Date of Award


Document Type


Degree Name

Doctor of Philosophy (PhD)


Civil and Environmental Engineering

First Advisor

James F. Cruise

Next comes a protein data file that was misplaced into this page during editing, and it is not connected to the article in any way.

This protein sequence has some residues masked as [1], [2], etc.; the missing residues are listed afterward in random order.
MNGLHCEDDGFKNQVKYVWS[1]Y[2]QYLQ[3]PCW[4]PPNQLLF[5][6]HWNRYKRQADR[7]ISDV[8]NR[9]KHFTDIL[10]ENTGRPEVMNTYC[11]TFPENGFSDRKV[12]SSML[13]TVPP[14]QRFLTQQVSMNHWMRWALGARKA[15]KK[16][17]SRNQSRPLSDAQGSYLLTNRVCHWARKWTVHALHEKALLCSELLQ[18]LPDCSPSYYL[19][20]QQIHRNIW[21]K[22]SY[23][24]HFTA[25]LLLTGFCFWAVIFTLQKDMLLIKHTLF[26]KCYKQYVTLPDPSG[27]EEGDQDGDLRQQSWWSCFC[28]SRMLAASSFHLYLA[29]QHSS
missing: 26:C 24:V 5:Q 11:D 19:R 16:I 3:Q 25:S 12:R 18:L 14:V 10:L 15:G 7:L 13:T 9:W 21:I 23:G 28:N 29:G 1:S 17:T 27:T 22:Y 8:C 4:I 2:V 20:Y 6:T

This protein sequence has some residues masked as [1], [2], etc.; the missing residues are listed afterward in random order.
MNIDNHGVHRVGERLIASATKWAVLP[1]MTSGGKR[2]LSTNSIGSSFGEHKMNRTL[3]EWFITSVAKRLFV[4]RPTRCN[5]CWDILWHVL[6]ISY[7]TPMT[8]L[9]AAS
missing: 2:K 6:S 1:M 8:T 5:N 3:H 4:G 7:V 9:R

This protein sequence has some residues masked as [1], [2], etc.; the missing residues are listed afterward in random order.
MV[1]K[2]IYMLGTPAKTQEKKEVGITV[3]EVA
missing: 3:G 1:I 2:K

Hydrologic modelling can be enhanced and improved through the utilization of a Geographic Information System (GIS). Information can be stored and analyzed by the tools available within a GIS to create a spatial database that realistically represents a watershed for hydrologic modelling. This study presents an approach whereby the data available in the GIS determine the modelling strategy. The soil, topography and land cover data for the watershed were analyzed with the spatial analysis tools of a GIS to determine the hydrologic response areas. The coordinate values that define the locations and boundaries of features in the GIS were used to identify which hydrologic response areas contributed to the flow at a particular inlet and to calculate the flow length for those areas. The coordinate values were also used to identify the storm drain that connected to the next downstream inlet and thereby permitted the discharge to be automatically routed downstream. The discharge was calculated using a modified version of the SCS runoff equations for the calculation of the effective rainfall and the kinematic wave routing formulation. The discharge for each hydrologic response area was combined and routed to determine the total discharge for two drainage areas within the watershed. The effects of spatial and scalar changes on the discharge were also investigated. The results show that when the resolution of the hydrologic response areas was changed it had very little impact on the discharge at the outlet of the two areas investigated. However, the results also indicated that when all the surfaces that contributed to the discharge at the inlet became impervious there was an increase in the peak discharge of 63.5% at the inlet and only 2.9% at the outlet. The discharge was also found to be sensitive to the surface roughness coefficient, as the investigation showed that the peak discharge from a pervious surface changed as much as 92.3% when the roughness coefficient was varied between 0.01 and 0.100. It was concluded that the inlet of a drainage network should be the location at which the effects of change on the discharge are evaluated.